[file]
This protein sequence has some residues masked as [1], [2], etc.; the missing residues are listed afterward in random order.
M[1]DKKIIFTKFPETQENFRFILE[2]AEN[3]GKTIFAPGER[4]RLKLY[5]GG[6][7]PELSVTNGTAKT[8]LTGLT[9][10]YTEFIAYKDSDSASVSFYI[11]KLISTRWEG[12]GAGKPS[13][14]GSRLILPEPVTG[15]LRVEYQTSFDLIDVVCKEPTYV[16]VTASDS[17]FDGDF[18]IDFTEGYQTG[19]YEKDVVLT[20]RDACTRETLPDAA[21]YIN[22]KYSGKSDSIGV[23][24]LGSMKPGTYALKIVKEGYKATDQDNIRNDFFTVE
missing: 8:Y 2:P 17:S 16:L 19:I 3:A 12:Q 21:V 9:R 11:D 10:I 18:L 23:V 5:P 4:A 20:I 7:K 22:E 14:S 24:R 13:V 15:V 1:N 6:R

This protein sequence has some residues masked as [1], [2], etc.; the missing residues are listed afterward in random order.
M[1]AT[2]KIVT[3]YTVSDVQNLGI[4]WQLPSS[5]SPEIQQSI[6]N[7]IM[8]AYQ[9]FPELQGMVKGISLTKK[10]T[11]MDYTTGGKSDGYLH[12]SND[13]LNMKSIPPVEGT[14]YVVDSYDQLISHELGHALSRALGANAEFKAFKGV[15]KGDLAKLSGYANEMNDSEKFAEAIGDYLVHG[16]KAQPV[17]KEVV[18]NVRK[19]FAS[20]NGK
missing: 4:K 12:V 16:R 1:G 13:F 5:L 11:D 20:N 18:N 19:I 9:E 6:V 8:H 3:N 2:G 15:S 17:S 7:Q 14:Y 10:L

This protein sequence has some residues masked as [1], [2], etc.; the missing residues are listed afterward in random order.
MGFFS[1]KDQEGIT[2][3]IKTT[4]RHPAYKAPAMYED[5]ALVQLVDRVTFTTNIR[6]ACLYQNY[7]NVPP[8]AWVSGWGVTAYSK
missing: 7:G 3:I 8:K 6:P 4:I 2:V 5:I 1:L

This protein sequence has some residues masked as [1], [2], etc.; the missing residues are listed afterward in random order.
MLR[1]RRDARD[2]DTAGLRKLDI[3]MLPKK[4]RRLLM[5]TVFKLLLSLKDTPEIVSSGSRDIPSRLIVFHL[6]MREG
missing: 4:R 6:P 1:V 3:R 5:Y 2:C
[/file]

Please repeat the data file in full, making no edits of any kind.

This protein sequence has some residues masked as [1], [2], etc.; the missing residues are listed afterward in random order.
M[1]DKKIIFTKFPETQENFRFILE[2]AEN[3]GKTIFAPGER[4]RLKLY[5]GG[6][7]PELSVTNGTAKT[8]LTGLT[9][10]YTEFIAYKDSDSASVSFYI[11]KLISTRWEG[12]GAGKPS[13][14]GSRLILPEPVTG[15]LRVEYQTSFDLIDVVCKEPTYV[16]VTASDS[17]FDGDF[18]IDFTEGYQTG[19]YEKDVVLT[20]RDACTRETLPDAA[21]YIN[22]KYSGKSDSIGV[23][24]LGSMKPGTYALKIVKEGYKATDQDNIRNDFFTVE
missing: 8:Y 2:P 17:S 16:L 19:I 3:A 12:Q 21:V 9:R 11:D 10:I 18:L 23:V 5:P 4:A 20:I 7:K 22:E 14:S 24:R 13:V 15:V 1:N 6:R

This protein sequence has some residues masked as [1], [2], etc.; the missing residues are listed afterward in random order.
M[1]AT[2]KIVT[3]YTVSDVQNLGI[4]WQLPSS[5]SPEIQQSI[6]N[7]IM[8]AYQ[9]FPELQGMVKGISLTKK[10]T[11]MDYTTGGKSDGYLH[12]SND[13]LNMKSIPPVEGT[14]YVVDSYDQLISHELGHALSRALGANAEFKAFKGV[15]KGDLAKLSGYANEMNDSEKFAEAIGDYLVHG[16]KAQPV[17]KEVV[18]NVRK[19]FAS[20]NGK
missing: 4:K 12:V 16:R 1:G 13:F 5:L 11:D 20:N 18:N 19:I 9:E 6:V 8:H 3:N 2:G 15:S 17:S 7:Q 14:Y 10:L

This protein sequence has some residues masked as [1], [2], etc.; the missing residues are listed afterward in random order.
MGFFS[1]KDQEGIT[2][3]IKTT[4]RHPAYKAPAMYED[5]ALVQLVDRVTFTTNIR[6]ACLYQNY[7]NVPP[8]AWVSGWGVTAYSK
missing: 7:G 3:I 8:K 6:P 4:I 2:V 5:I 1:L

This protein sequence has some residues masked as [1], [2], etc.; the missing residues are listed afterward in random order.
MLR[1]RRDARD[2]DTAGLRKLDI[3]MLPKK[4]RRLLM[5]TVFKLLLSLKDTPEIVSSGSRDIPSRLIVFHL[6]MREG
missing: 4:R 6:P 1:V 3:R 5:Y 2:C